Sometimes what we can do, specifically those of us who are Calvinists that are in to punk rock and anarchy, is think that cheerful people are inauthentic people. We think, “Oh, look at them. They’re just fake religious people.” Or, they’re happy. We need to be very careful to say that just because someone is cheerful doesn’t mean that they’re genuine. And I think in the history of Mars Hill, that’s been—“Oh, you’re cheerful? It’s because you have bad theology, that’s why. If you knew how dark the world was.” No, maybe they’re—and they’re like, “Hey, Jesus is alive, and he’s coming back. It’s going to get better. And we’re pretty fired up about that. It’s a good day for us.”
Are you cheerful? You should sing. And when we sing, what we’re doing is we’re celebrating, we’re rejoicing, right? And what we’re doing is we’re thanking God for that which we’re cheerful for so that it doesn’t become for us just gratitude for our circumstances but gratitude in the grace of God in and through our circumstances. It’s not like, “I’m healed. I got a job. I got engaged. We’re pregnant. I’ve got some friends.” It’s, “Thank you, Lord, for your provision. Thank you, Lord, for teaching me even in the midst of my suffering.”
I would say this to you: I don’t think that the first group and the second group are mutually exclusive. I think you can be in a season of suffering and still, in the midst of it, be cheerful. And part of it is singing, and so for those who are cheerful, I invite you after the sermon to join us for a lot of singing. And for those of you who aren’t cheerful, start singing and see if you don’t start rejoicing.
Third category, “Are you sick?” Here, he’s talking about physical pain, suffering. It could be a chronic condition. It could be an injury. It could be an illness. It could be a disease. James 5:14–16, “Is anyone among you sick?” OK, just think about that for a moment. We all know somebody who’s sick, right? Like, immediately you think, “OK, I know somebody who’s sick.” I’ve got a long list of people I know that are sick right now. What do we do with sick people? “Let him call for the elders of the church, and let them pray over him, anointing him with oil in the name of the Lord.” We get Jesus involved. “And the prayer of faith will save the one who is sick, and the Lord will raise him up”—get him out of bed. “And if he has committed sins, he will be forgiven. Therefore, confess your sins to one another and pray for one another, that you may be healed.” When he talks about the Lord, what he’s saying is, if somebody’s sick, don’t forget Jesus.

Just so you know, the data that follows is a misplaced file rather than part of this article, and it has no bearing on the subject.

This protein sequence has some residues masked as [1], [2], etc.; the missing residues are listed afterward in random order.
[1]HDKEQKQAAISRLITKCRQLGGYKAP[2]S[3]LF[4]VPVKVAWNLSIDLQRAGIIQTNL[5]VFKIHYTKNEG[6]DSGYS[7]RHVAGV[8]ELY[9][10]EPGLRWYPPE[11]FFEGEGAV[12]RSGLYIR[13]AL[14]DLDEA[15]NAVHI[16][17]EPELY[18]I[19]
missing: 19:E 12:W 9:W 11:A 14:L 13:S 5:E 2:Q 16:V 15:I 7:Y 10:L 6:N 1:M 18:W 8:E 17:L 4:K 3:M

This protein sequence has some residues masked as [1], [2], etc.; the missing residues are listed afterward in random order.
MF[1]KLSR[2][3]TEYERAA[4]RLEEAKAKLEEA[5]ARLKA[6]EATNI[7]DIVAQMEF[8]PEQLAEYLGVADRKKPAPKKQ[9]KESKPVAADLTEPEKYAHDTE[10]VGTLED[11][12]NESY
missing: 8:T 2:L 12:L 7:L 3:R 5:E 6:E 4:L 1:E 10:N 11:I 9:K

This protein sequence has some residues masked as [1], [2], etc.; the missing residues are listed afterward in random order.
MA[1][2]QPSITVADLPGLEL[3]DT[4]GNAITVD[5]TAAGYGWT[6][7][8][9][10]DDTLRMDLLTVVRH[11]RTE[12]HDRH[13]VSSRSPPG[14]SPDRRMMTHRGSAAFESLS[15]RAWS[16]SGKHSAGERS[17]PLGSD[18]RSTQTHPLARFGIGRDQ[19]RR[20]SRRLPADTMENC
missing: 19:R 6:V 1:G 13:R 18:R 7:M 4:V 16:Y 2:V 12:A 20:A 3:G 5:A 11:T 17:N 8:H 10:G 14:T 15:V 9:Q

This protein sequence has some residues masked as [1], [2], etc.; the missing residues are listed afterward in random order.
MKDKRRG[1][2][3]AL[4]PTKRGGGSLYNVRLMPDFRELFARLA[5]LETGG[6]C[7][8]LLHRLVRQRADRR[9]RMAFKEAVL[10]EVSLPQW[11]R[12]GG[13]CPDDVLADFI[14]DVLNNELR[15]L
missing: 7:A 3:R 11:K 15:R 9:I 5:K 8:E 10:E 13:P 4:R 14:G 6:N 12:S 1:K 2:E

See, when Jesus was on the earth, what would happen is sick people would all go to Jesus because they might heal them. And even if the sick person couldn’t get to Jesus, there are stories where the friends and family would carry the sick person to Jesus to heal them. And now that Jesus is in heaven, sometimes we get sick, and we forget that Jesus still heals. He’s still alive, he’s still ruling and reigning, he still hears and answers prayer, and he still heals people.
You need to know this at Mars Hill: we absolutely, fundamentally believe that Jesus still heals people, and there are people in this church that Jesus has healed physically, OK, medically. He heals. Now, there are two errors: he has to heal everybody, and he can’t heal anybody. No, those are both errors. It’s not that everybody gets healed and nobody gets healed, but he decides who he heals. And he can heal; he does heal. He’s healed in the past, he’ll heal in the present, he’ll heal in the future.